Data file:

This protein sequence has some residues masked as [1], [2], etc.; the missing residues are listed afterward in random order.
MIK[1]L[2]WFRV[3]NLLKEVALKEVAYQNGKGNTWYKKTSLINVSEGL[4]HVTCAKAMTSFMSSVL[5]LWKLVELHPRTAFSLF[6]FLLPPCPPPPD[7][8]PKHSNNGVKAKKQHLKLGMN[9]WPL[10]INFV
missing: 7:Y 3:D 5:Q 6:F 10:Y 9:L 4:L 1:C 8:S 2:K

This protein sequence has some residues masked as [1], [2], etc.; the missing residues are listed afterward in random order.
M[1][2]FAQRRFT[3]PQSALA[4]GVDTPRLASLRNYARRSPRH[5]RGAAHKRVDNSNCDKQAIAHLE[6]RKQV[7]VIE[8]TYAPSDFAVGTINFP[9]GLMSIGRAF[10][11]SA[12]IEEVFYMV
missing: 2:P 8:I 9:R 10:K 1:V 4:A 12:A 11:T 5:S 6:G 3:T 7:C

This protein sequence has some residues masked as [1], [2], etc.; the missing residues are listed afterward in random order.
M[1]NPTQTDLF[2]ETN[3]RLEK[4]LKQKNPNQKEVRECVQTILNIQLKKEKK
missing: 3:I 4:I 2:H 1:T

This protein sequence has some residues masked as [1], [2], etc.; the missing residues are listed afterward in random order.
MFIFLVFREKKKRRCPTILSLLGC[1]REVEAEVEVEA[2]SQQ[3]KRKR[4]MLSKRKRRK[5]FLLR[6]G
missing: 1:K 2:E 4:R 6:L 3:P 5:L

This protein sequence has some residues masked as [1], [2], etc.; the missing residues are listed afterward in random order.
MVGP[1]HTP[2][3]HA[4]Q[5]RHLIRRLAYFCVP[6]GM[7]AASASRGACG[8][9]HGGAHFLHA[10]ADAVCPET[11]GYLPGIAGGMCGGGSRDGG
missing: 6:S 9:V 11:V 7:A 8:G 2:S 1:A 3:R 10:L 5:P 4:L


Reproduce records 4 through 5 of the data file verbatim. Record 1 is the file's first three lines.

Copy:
This protein sequence has some residues masked as [1], [2], etc.; the missing residues are listed afterward in random order.
MFIFLVFREKKKRRCPTILSLLGC[1]REVEAEVEVEA[2]SQQ[3]KRKR[4]MLSKRKRRK[5]FLLR[6]G
missing: 1:K 2:E 4:R 6:L 3:P 5:L

This protein sequence has some residues masked as [1], [2], etc.; the missing residues are listed afterward in random order.
MVGP[1]HTP[2][3]HA[4]Q[5]RHLIRRLAYFCVP[6]GM[7]AASASRGACG[8][9]HGGAHFLHA[10]ADAVCPET[11]GYLPGIAGGMCGGGSRDGG
missing: 6:S 9:V 11:V 7:A 8:G 2:S 1:A 3:R 10:L 5:P 4:L